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Remittance, Entrepreneurship and Employment

Kuvera Chalise is the Editor of Karobar National Economic Daily

Kuvera Chalise is the Editor of Karobar National Economic Daily

Written By

Kuver Chalise

Kuver Chalise

11 Jun 2018

Kuber Chalise is the Editor of articleSearch.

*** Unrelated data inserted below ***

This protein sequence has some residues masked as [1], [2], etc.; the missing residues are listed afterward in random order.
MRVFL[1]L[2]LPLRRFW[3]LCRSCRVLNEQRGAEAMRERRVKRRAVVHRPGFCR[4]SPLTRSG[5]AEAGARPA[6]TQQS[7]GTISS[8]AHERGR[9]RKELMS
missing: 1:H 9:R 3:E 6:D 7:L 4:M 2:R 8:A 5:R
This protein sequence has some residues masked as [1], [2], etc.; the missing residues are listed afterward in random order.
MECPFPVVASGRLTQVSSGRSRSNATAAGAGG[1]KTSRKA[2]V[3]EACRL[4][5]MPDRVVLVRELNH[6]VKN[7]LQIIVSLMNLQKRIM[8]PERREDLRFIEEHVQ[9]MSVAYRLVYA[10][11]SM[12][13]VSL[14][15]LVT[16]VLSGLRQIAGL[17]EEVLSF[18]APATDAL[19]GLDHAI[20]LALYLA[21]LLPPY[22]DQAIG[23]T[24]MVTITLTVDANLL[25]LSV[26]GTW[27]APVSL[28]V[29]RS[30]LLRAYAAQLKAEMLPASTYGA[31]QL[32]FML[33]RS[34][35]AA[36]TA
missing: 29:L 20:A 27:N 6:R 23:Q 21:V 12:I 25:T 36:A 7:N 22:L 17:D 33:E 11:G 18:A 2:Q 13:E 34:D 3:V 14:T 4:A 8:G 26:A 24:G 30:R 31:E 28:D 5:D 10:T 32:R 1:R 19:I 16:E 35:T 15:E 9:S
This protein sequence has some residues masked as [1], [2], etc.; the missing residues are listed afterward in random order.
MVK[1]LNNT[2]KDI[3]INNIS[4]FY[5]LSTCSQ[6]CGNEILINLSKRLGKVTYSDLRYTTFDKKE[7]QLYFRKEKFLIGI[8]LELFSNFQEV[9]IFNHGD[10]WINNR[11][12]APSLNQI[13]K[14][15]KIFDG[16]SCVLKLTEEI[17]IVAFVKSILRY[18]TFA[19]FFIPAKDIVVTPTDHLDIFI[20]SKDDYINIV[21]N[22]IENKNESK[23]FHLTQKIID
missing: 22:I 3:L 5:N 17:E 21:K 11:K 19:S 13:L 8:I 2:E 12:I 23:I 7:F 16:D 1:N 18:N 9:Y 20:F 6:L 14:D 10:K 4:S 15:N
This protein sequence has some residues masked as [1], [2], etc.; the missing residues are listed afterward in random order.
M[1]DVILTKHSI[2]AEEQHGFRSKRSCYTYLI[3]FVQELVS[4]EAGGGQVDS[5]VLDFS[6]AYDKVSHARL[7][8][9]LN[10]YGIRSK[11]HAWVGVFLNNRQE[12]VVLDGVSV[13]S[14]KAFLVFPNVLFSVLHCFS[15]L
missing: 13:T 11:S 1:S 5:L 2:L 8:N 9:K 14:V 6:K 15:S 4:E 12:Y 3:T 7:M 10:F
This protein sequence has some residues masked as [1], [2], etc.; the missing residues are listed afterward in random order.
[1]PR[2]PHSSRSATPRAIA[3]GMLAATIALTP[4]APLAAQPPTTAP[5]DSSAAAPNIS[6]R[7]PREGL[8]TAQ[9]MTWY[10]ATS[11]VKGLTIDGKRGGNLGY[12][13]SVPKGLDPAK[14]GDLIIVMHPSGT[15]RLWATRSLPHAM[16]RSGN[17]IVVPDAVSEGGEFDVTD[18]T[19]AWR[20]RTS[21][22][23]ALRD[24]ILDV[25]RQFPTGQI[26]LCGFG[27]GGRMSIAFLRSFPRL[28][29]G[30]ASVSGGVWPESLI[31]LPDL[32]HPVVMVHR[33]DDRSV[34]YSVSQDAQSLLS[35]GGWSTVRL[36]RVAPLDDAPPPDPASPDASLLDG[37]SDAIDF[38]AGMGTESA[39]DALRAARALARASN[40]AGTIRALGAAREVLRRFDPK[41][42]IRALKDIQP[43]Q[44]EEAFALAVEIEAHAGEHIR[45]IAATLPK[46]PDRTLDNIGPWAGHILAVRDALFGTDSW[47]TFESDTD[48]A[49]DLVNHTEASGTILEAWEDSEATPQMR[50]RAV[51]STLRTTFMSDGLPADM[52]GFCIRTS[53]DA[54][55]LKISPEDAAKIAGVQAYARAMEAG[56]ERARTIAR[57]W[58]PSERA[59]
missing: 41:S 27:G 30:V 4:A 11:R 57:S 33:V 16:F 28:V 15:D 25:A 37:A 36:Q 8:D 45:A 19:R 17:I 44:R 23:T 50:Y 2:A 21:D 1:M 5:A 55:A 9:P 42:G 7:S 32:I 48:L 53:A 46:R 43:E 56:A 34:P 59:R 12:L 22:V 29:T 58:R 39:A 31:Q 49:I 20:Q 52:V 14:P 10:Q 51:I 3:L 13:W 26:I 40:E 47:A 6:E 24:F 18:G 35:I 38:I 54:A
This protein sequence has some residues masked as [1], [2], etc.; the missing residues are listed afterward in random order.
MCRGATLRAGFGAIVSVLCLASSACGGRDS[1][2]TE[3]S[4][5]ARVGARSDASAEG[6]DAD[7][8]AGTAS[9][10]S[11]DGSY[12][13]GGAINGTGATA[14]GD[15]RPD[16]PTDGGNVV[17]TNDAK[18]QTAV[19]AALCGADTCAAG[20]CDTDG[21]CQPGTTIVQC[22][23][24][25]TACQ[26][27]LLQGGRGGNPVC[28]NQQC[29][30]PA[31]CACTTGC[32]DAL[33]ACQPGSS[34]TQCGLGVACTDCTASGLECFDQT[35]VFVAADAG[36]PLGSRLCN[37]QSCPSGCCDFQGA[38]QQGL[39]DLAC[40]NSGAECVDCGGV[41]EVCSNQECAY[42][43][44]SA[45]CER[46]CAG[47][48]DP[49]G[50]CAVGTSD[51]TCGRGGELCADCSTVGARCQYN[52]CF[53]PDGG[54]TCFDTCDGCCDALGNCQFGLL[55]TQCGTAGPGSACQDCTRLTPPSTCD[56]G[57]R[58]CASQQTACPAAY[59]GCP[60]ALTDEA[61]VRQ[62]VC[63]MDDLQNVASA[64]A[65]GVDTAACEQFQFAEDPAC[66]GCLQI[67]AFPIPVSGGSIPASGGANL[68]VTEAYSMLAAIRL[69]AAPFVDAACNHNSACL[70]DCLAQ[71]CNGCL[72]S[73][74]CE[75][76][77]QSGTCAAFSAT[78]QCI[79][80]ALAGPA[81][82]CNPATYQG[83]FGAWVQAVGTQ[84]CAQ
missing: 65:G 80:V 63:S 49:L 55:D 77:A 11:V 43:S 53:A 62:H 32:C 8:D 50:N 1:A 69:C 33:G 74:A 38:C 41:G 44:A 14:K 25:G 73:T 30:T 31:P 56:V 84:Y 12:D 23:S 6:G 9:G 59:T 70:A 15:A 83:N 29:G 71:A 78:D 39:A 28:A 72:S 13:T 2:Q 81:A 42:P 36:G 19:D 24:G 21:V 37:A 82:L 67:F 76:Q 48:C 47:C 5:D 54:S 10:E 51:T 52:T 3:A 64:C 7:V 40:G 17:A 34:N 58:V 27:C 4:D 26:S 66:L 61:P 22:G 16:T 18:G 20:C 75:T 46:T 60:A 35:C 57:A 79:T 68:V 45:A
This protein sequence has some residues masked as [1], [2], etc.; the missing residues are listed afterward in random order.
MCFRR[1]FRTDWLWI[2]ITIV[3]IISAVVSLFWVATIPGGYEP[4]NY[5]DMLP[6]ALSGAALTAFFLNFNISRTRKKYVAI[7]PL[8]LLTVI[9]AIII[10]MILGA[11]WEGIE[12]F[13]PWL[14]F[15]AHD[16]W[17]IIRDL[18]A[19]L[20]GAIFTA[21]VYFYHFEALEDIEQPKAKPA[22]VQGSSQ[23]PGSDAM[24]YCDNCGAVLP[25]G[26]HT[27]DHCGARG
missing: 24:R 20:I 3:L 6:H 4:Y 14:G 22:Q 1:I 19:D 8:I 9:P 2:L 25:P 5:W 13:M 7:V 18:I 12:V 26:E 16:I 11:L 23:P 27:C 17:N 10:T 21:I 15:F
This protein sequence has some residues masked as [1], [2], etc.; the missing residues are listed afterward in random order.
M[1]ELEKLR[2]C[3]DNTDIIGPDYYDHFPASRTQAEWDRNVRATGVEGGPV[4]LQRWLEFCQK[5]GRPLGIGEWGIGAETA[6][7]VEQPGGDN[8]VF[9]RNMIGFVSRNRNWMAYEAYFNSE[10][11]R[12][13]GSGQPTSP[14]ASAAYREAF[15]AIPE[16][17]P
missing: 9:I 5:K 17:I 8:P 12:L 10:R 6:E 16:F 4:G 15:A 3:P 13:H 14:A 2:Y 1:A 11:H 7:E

Kuber Chalise, Kathmanu | Remittance is earning sent by migrant workers from abroad especially Malaysia, Gulf nations, the USA, Japan, England, Canada, South Korea, Australia, Israel in Nepal’s context. Nepal government has opened some 110 countries for foreign employment. However, Malaysia is the first choice for Nepali migrant workers followed by Qatar. Due to lack of employment opportunities back home, most of the Nepali youth are forced to migrate. The migration also became a necessity due to a decade-long conflict in the country that gave the industries no room for expansion squeezing the opportunities for the employment in the country. Lately there has been a heated debate on either remittance is good or bad. One group of economists claim that Nepal has fallen into the remittance trap, popularly known as Dutch Disease, while other group claims that it is the lifeline of the economy. Remittance kept the economy afloat even during the decade-old Maoist insurgency. According to the World Bank, the 10 per cent increment in remittance inflow can reduce 3.5 per cent poverty, whereas the International Monetary Fund’s research claimed to reduce 1.5 per cent poverty. However, it is evident in Nepal that the reduction of poverty in the country in the last decade is due to increased remittance inflow. According to the first group of scholars, migration has led the country to shortage of manpower in various sectors like agriculture and labour intensive industries. Migration has also created social problems in the society and their social cost could be huge compared to the remittance the country is receiving at present. It is not only tearing our social fabric but also making families, especially the children more unsecure. Likewise, remittance income has fuelled consumption that has made the country import-economy and dependent. According to the Central Bureau of Statistics-NLSS, some 78.9 per cent of remittance is used in consumption, followed by loan payment and only 2.9 per cent of remittance is used for capital formation. Likewise, the bureau reported the national savings below 10 percent in the fiscal year 2013-14. But, there are some positive changes also that the migrant workers have brought back home. They have brought new sets of skills, culture and knowledge, apart from remittance. Some of the migrant workers have started their own business back home and creating employment opportunities. In the last fiscal year 2013-14, the migrant workers sent home back Rs 1.48 billion per day in an average.